Why is there a 21-foot-long model of the Space Shuttle sitting in a semi-rundown NOHO cemetery?
In 1924, architect Kenneth MacDonald, Jr. and sculptor Federico Giorgi built the Valhalla Memorial Rotunda, a structure now known as the Portal of the Folded Wings Shrine to Aviation and Museum, on the eastern edge of Pierce Brothers Valhalla Cemetery. The shrine is a 78-foot-tall structure of marble, mosaic, and sculpted figures and is the burial site for fifteen pioneers of aviation. Originally intended to be the entrance to Valhalla Memorial Park, visitors drove through the arches via Valhalla Drive, off Hollywood Way. The Rotunda, with its graceful garden walls and three reflection pools became a tourist attraction, and was used for musical concerts, radio broadcasts and other public events during the 1920’s and 1930’s. The statues and decorative moldings were created by sculptor Federico A. Giorgi, who had created the massive Babylonian elephants and lions for the film “Intolerance.”
In 2007 the Portal was joined by a more modern, just as impressive, companion: a 21-foot-long model of the Space Shuttle (It’s big, but not as big as the real thing, which is 122 feet long).
In keeping with the Rotunda’s theme of rebirth, the Space Shuttle memorial is also an example of creative recycling. It is, in fact, a former Hollywood movie prop, used in the ridiculous 2003 sci-fi disaster film The Core, where it played the Space Shuttle Endeavour.
It is a memorial to the crews of the doomed Space Shuttles Challenger and Columbia. The insignia for Columbia is painted on its left side, the Challenger on its right. Plaques in the lawn directly below the insignia portray the seven astronauts who perished in their respective spacecraft. The crew members aren’t buried with the other aviation stars at the Portal, but the Shuttle model serves as their cenotaph.
In 1930, Union Airport (now Burbank Glendale Pasadena Airport) was opened and aircraft noise over the Rotunda prompted cemetery management to close the east entrance.
A new main entrance at Cahuenga and Victory was opened, and vehicle traffic through the Rotunda ceased. The floor area beneath the dome was eventually enclosed with an iron fence, and the three reflection pools were filled in.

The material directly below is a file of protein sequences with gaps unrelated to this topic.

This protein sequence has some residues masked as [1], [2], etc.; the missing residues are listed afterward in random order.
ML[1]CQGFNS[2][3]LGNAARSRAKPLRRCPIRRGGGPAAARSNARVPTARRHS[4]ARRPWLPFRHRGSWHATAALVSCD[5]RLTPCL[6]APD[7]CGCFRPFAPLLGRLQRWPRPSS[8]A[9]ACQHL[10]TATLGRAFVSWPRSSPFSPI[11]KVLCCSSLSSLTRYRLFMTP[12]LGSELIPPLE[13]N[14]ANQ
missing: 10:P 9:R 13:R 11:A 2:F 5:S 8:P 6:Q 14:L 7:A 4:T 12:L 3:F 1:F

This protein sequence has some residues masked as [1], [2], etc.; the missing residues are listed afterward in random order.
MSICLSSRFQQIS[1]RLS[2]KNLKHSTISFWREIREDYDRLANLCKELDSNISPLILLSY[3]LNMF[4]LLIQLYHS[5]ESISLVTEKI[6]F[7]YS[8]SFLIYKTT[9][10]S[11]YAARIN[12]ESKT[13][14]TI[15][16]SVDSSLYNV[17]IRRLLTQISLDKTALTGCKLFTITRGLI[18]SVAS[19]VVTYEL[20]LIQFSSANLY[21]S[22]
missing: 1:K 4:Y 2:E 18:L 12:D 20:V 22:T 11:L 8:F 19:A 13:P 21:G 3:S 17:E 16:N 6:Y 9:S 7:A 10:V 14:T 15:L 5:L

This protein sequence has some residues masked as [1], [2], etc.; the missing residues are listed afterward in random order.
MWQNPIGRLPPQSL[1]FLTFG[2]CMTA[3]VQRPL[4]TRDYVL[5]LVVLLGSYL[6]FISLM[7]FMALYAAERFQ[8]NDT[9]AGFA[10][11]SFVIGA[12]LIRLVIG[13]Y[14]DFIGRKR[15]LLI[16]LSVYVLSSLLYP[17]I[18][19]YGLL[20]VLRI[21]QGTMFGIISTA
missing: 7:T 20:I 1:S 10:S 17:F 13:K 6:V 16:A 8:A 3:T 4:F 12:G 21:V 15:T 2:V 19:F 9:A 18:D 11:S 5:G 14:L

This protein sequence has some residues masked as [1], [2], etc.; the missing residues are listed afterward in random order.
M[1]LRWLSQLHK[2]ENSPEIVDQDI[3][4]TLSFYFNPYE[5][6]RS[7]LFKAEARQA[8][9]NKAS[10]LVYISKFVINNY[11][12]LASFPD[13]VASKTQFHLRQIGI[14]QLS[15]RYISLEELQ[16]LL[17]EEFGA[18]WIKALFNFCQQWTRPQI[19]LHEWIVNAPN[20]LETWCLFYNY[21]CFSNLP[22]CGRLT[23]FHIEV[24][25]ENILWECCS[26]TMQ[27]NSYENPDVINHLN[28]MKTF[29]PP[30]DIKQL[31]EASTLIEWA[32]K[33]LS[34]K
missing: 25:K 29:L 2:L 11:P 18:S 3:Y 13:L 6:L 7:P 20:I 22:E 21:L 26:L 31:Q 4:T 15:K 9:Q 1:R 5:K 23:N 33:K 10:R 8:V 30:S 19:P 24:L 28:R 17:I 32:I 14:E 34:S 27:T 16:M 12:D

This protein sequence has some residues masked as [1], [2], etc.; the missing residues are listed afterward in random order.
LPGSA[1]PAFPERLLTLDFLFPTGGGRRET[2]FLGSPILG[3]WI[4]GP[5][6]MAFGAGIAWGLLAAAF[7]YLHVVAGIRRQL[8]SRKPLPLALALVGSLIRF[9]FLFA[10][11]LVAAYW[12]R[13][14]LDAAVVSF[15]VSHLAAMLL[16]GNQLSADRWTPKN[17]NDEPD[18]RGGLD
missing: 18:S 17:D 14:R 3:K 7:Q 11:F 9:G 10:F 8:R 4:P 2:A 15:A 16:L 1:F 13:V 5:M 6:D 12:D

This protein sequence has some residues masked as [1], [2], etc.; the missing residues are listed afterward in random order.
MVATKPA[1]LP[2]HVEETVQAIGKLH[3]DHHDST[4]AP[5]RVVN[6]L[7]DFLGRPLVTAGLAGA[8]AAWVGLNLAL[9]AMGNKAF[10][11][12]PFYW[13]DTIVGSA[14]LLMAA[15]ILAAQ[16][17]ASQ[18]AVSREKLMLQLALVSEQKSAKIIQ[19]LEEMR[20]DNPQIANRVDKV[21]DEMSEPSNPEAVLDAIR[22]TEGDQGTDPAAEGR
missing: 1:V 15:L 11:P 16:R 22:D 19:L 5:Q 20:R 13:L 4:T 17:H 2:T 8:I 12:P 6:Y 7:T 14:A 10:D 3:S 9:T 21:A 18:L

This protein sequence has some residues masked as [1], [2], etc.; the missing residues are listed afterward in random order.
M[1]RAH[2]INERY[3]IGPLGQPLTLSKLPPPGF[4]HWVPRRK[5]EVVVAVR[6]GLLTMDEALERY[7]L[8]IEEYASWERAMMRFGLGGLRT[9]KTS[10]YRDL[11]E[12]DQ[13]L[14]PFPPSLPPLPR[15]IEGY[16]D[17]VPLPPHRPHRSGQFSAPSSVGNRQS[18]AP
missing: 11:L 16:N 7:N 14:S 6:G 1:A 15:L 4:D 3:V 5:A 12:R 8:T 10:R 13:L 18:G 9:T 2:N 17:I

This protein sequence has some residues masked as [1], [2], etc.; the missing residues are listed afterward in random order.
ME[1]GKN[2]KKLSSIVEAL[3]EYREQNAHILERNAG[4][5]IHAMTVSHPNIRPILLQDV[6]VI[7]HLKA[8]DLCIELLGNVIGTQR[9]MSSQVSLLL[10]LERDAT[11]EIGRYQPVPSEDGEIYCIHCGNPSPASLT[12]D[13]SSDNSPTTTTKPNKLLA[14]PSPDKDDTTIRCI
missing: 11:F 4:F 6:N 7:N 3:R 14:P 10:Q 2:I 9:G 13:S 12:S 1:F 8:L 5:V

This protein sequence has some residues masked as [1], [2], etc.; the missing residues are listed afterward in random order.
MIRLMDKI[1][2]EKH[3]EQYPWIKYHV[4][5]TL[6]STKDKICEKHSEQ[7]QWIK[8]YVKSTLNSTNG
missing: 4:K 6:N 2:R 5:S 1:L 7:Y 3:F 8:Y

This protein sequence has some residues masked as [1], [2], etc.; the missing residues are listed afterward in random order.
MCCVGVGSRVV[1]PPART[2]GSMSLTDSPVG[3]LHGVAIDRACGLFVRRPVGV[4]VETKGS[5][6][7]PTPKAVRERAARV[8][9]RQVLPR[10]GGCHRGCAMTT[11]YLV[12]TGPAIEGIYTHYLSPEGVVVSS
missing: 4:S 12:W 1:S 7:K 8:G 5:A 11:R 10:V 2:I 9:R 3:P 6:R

Cemetery employee and aviation enthusiast James Gillette was impressed by the Rotunda’s close proximity to the airport and Lockheed Aircraft Company. He conceived a plan to use the structure as a shrine to aviation and worked to that end for two decades. On December 17, 1953, the Rotunda was rededicated as the “Portal of the Folded Wings Shrine to Aviation” in a ceremony presided over by Lt. Gen. Ira C. Eaker. In attendance were members of the Early Birds and other pioneer aviation organizations who were contemporaries of Orville and Wilbur Wright, Charles Lindbergh, Amelia Earhart and Com. Richard E. Byrd.
On July 18, 1969, in an event so ironic it is almost unbelievable, a small twin-Piper Navajo, owned by United Clearing Inc., that had just taken off from Burbank Airport, tragically crashed into the dome of The Portal of the Folded Wings.
The pilot and one passenger were killed. Another survived. The crash was blamed on pilot error, and the dome was extensively damaged. It was soon repaired to the tune of $70,000.
Following the 1994 Northridge earthquake, Pierce Brothers Valhalla Memorial Park worked with historic preservation specialists to restore the structure which had been long neglected. In 1996, Giacinta Bradley Koontz, aviation historian, was hired as Director of the Portal to oversee its rededication and to create a museum within the structure to honor the pioneers who are buried beneath the dome, and the craftsmanship of MacDonald and Giorgi.
It wouldn’t be a cemetery without the Freemasons…
… or a Virgin.
While there are many non-aviation notables buried here including, Oliver Hardy, the wrestler Gorgeous George, white-haired psychic Criswell, “The Last Stooge,” Curly-Joe De Rita and even the voice of “Jiminy Cricket”, the real star of Valhalla Memorial Park is The Portal of the Folded Wings and the miniature replica of the Space Shuttle that watches over it.